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To Josh, homeschooling is a form of intellectual anarchy. At least, it can be. The problems (and the stereotypes) arise when homeschooling parents become just as doctrinarian as the public school system.

Of course, those rigid conservative stereotypes are exactly what make the homeschooling paradigm funny, even to the people inside it. But like most people who are used to being laughed at, homeschoolers need to know they’re being laughed with, in order to laugh themselves.

“I’d be remiss not to admit that a lot of those Christian cliches are justified. When we make jokes in our videos about homeschoolers it’s like ‘Haha, we’re not like that.’ Then get quiet and say ‘Well, we kind of are.'”

Comedy, he says, is another form of intellectual anarchy. More insidious than argument, more friendly than journalism, comedy provokes critical thinking by making things not heinous, but hilarious.

“You can get away with saying things sarcastically that you couldn’t any other way. There’s this hiphop artist named Propaganda–he said that the only time people are being honest is when they’re being sarcastic.”

In order to produce quality laughs that he’s included in, Josh says, it’s easy to fall into another stereotype–the hopelessly depressed stand-up comic. clown. “I understand that now,” he admits. “To write comedy, you have to be painfully self-aware. You look at the world around you, and you see every flaw.

“A lot of times, I’ll be struggling with something, and I’ll think ‘Why does this bother me?’ I’ll write it out–this root emotion, this thing I deal with–then I can make fun of myself.”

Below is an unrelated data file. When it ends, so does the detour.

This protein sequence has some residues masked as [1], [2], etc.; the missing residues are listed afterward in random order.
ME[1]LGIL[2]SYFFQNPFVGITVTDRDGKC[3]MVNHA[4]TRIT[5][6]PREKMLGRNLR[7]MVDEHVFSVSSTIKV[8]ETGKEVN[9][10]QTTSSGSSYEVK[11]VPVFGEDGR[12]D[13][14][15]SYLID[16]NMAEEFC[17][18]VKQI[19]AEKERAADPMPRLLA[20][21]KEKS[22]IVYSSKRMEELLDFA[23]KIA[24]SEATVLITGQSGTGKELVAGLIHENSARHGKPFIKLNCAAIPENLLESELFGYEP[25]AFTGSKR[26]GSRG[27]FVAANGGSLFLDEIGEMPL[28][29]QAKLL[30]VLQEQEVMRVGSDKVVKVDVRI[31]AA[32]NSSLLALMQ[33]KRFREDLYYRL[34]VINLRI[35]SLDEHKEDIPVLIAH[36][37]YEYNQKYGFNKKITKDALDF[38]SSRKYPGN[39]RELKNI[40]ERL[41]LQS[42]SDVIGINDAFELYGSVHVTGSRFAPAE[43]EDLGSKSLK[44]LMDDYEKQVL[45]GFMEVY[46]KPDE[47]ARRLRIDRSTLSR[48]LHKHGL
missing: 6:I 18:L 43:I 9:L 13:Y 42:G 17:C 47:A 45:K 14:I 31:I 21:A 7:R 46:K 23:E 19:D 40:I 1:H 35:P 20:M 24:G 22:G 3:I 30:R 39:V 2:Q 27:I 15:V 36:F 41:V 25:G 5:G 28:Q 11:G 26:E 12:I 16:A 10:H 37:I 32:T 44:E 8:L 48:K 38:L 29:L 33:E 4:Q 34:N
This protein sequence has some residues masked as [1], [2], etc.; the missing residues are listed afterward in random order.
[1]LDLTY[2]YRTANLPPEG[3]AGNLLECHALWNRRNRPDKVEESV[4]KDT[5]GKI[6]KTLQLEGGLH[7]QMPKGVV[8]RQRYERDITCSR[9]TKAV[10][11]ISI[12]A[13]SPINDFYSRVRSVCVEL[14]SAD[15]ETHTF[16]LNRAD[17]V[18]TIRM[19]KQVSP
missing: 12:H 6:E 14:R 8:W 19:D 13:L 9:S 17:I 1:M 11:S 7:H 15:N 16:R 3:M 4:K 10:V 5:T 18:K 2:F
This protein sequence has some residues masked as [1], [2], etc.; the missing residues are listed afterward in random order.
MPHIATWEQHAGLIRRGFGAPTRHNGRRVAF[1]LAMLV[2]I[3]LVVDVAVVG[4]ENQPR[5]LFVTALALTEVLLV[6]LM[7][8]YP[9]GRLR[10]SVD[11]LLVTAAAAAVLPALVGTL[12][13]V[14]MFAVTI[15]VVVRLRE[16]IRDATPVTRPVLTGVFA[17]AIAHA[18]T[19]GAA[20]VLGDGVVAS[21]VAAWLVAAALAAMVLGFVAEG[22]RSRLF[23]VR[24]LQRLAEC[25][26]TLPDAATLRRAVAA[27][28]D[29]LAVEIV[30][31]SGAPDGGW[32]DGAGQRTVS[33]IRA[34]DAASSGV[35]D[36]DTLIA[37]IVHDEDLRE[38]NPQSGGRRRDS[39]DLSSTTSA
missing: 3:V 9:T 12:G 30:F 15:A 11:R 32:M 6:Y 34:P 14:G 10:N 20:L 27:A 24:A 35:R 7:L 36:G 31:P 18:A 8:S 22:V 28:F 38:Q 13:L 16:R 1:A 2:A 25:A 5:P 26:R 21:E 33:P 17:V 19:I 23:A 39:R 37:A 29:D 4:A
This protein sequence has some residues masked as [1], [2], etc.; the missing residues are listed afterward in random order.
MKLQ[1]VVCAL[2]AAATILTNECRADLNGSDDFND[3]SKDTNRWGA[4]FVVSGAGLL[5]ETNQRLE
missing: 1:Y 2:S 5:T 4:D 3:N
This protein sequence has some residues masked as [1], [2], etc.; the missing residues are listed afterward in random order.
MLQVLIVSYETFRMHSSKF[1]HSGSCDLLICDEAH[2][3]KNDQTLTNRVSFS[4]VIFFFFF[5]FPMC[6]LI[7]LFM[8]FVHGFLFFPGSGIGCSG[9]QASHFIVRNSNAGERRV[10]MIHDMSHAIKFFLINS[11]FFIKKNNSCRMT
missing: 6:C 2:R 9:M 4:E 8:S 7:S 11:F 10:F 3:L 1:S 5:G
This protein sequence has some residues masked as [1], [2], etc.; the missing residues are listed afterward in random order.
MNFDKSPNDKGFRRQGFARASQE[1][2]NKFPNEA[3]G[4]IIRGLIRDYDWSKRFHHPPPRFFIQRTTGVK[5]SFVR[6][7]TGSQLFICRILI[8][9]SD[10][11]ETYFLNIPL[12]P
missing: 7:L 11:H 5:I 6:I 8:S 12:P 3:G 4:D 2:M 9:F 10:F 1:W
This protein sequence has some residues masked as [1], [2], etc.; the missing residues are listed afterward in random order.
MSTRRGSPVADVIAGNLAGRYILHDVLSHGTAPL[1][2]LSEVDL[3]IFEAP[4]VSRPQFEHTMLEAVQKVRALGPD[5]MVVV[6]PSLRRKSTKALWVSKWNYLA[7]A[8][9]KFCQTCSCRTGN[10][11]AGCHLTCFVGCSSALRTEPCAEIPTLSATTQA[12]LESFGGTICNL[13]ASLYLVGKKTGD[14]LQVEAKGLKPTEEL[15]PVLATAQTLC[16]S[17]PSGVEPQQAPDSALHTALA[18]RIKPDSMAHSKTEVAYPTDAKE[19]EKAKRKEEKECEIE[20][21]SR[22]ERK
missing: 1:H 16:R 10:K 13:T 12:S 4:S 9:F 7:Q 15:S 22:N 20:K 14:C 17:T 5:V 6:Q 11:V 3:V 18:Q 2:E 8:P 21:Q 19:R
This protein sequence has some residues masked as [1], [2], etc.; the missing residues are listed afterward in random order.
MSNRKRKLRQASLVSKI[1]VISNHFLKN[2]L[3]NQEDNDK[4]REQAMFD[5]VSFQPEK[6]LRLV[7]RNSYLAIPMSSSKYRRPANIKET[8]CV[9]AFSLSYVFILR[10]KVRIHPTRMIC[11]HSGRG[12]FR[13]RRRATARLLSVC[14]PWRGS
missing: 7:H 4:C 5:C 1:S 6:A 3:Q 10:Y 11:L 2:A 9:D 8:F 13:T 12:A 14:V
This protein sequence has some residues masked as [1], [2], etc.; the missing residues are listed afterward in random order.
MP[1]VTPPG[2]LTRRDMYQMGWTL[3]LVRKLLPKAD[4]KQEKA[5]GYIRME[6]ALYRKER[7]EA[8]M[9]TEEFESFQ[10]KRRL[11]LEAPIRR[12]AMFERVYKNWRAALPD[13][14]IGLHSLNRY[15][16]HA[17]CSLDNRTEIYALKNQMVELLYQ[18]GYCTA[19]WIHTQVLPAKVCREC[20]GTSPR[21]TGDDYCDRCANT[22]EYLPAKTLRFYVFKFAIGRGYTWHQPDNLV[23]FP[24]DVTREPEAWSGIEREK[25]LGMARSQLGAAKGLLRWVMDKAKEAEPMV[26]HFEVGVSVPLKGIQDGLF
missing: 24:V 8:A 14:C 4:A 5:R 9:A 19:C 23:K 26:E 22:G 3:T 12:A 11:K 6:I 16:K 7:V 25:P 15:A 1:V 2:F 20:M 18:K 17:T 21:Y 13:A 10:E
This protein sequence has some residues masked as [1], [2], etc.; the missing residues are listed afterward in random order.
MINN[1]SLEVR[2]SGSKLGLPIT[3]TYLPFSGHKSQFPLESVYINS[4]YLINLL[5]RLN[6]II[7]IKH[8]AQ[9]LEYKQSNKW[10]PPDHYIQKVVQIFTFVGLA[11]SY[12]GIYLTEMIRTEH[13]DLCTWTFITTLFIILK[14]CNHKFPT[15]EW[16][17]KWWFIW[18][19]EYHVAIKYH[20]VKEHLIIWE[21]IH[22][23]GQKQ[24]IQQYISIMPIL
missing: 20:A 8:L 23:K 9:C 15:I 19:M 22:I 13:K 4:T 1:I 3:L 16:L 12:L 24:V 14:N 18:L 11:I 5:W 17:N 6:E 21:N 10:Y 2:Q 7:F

Josh talks to me in a room that appears to be a DIY control room for some kind of off-the-grid science experiment…or else simply the library of an active churchgoing family. Swiveling back and forth in his desk chair, looking to various corners of the room in search of words and phrases, he talks a mile a minute, leading me to wonder if I’m wasting his time. But he emails me later to say he enjoyed our chat, leading me to believe that maybe he just really thinks that fast.

It’s probably essential, since he parcels out his week between his day job and writing scripts, in between family, church, blogging, and brainstorming ideas for the show with youth group kids. Over the weekend, the BlimeyCow crew–Jordan, Josh, Josh’s wife Kelli, and whatever extra friends or celebrities they might rope in–spends five to seven hours shooting, and another twelve hours editing, in order to have the video ready to post on Monday.